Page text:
The abbey and brewery of Notre-Dame d’ Orval is located in the province of Luxembourg close to the French border. In 1070, a Benedictine community was founded on the site, and beer was very likely brewed then. This may have been the earliest such community in what is present-day Belgium.
During the revolution in 1793, the French destroyed the monastery, its buildings and almost everything of value. No one lived at Orval for more than 100 years, and much of the stone was hauled away.
In 1887, the ancestors of Francois de Harenne, Orval’s present commercial director, purchased the site and surrounding lands, which are located in a beautiful valley in the Ardennes mountains (Orval is referred to as the Valley of Gold—Val d’Or in French). The owners donated the land and ruins to the Cistercian Order in 1926, and monks from a French monastery came to live at Orval. If it had not been for this family’s generosity and sense of history, there would be no Orval beer to drink!
The monks needed a way to support themselves, as the delicious Port Salut cheese recipe they brought with them from France could not pay all the bills. They built a brewery in 1931, and from the beginning employed lay people, rather than monks, as workers. The monks oversee the brewery, but none brew at Orval.
Today, the ruins of a major church dating from the 13th century and the abbey’s famous beers draw 80,000 visitors a year. While anyone can visit the grounds and the ruins, it is necessary to have a professional connection in order to visit the brewery.
The Beers and Brewery Today
Orval produces two beers, only one of which is sold to the public (the other is the “Verte,” or green cap, the monks’ beer). Known worldwide simply as Orval, the beer is a pale, hoppy brew of appreciable taste and complexity. The beer is dry hopped, and develops a noticeable aroma, often described as “horse-blanket,” from Brettanomyces yeast strains which are present in the second (conditioning) fermentation. Orval uses the same single yeast strain for primary fermentation and bottle-conditioning.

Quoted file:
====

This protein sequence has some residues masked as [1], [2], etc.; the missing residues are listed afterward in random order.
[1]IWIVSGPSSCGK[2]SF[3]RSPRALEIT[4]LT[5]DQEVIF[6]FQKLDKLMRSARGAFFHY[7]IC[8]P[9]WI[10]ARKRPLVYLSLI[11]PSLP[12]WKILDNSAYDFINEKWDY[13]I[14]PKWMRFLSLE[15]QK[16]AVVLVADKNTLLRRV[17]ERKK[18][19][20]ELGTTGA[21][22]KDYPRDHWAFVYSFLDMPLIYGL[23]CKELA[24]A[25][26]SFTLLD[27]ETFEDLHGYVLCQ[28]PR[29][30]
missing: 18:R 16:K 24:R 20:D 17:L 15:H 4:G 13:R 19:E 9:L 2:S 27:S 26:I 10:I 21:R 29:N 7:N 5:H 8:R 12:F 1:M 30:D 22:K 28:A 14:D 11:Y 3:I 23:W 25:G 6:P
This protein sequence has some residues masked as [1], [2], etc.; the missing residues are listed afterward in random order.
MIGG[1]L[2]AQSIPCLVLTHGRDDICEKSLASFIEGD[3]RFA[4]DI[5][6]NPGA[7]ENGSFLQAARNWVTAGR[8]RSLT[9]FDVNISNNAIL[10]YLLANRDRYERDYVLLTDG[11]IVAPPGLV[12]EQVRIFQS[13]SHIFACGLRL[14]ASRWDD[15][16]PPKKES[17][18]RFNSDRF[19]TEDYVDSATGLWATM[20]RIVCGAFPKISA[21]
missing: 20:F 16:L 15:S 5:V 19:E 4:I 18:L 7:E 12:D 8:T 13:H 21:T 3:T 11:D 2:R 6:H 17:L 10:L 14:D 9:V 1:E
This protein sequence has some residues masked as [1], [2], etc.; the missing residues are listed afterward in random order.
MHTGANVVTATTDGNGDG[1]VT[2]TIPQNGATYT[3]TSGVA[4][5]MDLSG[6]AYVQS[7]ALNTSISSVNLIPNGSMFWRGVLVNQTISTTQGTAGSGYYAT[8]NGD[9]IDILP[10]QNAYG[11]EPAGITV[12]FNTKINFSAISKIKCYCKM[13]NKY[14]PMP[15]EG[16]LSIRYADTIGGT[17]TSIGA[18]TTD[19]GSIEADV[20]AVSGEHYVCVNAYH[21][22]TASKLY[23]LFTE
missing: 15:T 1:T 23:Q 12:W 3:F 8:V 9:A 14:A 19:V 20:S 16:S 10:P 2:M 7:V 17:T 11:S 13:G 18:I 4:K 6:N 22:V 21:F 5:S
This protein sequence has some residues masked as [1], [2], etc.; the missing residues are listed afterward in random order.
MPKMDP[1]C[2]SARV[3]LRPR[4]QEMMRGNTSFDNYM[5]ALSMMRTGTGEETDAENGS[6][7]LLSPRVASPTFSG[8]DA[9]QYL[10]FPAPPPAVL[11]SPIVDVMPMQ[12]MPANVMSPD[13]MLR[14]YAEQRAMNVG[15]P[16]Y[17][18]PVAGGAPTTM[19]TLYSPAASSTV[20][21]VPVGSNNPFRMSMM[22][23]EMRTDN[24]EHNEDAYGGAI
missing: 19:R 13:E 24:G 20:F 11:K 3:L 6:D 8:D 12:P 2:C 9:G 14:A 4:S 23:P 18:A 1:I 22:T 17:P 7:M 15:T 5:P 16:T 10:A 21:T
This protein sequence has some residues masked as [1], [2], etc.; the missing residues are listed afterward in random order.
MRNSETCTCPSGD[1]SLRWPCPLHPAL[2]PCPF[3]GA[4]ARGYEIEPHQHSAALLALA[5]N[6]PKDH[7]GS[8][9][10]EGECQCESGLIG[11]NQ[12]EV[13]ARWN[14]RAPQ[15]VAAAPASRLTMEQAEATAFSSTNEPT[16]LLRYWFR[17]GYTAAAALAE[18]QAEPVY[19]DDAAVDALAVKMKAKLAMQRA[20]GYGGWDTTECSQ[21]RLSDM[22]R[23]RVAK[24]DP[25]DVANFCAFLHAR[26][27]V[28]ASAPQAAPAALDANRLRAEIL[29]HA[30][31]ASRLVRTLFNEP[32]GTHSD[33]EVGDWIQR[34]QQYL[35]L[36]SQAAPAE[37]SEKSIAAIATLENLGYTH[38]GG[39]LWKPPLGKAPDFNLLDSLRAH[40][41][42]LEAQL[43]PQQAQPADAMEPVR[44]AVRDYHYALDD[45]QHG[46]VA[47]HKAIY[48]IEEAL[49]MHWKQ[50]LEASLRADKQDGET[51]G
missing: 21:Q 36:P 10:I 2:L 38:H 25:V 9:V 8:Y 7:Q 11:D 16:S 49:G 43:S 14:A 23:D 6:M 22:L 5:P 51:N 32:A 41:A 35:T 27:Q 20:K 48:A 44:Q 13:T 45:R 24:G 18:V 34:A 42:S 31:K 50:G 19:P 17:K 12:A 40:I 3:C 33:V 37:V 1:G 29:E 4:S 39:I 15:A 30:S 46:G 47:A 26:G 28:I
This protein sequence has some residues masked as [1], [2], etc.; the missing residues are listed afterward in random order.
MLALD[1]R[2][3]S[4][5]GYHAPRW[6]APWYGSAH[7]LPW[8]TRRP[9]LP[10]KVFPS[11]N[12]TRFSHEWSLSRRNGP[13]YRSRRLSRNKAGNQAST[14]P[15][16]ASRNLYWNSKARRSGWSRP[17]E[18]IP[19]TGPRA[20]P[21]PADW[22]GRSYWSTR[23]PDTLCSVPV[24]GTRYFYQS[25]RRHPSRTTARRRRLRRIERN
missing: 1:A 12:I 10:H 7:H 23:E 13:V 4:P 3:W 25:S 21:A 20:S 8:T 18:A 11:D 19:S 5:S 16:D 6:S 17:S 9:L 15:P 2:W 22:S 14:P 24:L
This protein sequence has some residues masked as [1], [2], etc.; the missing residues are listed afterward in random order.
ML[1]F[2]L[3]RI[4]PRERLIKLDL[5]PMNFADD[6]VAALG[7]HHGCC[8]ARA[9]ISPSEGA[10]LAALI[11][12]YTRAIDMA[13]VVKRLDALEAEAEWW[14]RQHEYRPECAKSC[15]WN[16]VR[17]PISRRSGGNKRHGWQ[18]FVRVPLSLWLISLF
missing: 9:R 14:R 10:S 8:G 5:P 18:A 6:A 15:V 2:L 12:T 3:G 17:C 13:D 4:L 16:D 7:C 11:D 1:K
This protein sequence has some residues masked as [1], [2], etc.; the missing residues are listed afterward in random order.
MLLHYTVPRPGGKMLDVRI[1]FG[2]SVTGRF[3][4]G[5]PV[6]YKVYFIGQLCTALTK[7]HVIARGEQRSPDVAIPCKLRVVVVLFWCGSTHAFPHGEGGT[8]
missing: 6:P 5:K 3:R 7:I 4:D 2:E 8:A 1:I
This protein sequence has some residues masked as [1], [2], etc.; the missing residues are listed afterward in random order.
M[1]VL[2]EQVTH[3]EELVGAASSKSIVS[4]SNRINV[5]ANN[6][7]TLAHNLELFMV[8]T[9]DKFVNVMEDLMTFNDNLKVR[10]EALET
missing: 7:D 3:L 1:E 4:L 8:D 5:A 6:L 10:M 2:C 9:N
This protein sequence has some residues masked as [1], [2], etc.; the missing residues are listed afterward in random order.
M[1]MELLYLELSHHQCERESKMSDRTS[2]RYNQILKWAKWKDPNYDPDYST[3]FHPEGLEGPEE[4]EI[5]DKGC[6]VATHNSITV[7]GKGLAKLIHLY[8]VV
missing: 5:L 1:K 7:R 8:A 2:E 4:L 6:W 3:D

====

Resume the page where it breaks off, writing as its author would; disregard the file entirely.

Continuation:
Orval typically starts life at about 6.6 percent alcohol by volume (ABV) and, given a few month’s refermentation, can rise as high as 7.2 percent ABV. In Europe, where the law allows beer to be within plus or minus 1 percent of the alcohol listed on the label, Orval is labeled 6.2 percent ABV. In the United States, the same beer is labeled 6.9 percent, the average ABV.
Orval has 32 employees and produces about 42,000 hectoliters of beer per year, about 87 percent of which is sold in Belgium. The brew house, built in the early 1950s, still uses beautiful copper brew kettles, which, sadly, will be replaced by stainless steel in 2008.
Another change, slowly phased in since 1999, is the replacement of the open brewing vessels with conical fermenters that are easier to maintain, a process that is halfway to completion. Orval spent a considerable amount of time experimenting with the new fermenters until the brew engineers determined that the taste between the two was identical.
A recent experiment, which was well received by my tour group, was Orval on draft at the private brewery tasting room. This would be a welcome addition to the Orval lineup, though only time will tell whether the beer will ever be offered on draft to the public.
Located in Namur province, near Dinant, Abbaye Notre-Dame de St.-Remy began life as a convent in 1230. In 1464, the nuns went to live at the abbey at Phelipre, and Cistercian monks from Phelipre came to St.-Remy to help improve the condition of the site and buildings, which had fallen into disrepair.
The first record of brewing at Rochefort dates from 1595. Hops and barley were grown near the abbey, as shown in old engravings. The early beer was not sold to the public.
The brewery is mentioned again in the 1650s, when damage by French troops necessitated repair. The French Revolution took its toll on St.-Remy when troops overtook the abbey and caused the monks to flee in 1794. In May of that year, local people sacked and looted the abbey. Later, secular owners destroyed many buildings.
The lands and ruins at St.-Remy changed hands a number of times until a former chaplain bought the property in 1886. Trappist monks from the Achel Monastery in Flanders soon came to live at St.-Remy and in 1899, after restoring the buildings, restarted the brewery operations.
The early equipment was rudimentary, and beer quality was variable but improved greatly after one of the monks was sent to the Catholic University at Leuven to learn brewing techniques. Beer in returnable, corked bottles was soon sold to visitors, and the brewery prospered until the German army took away the copper brewing vessels in 1918.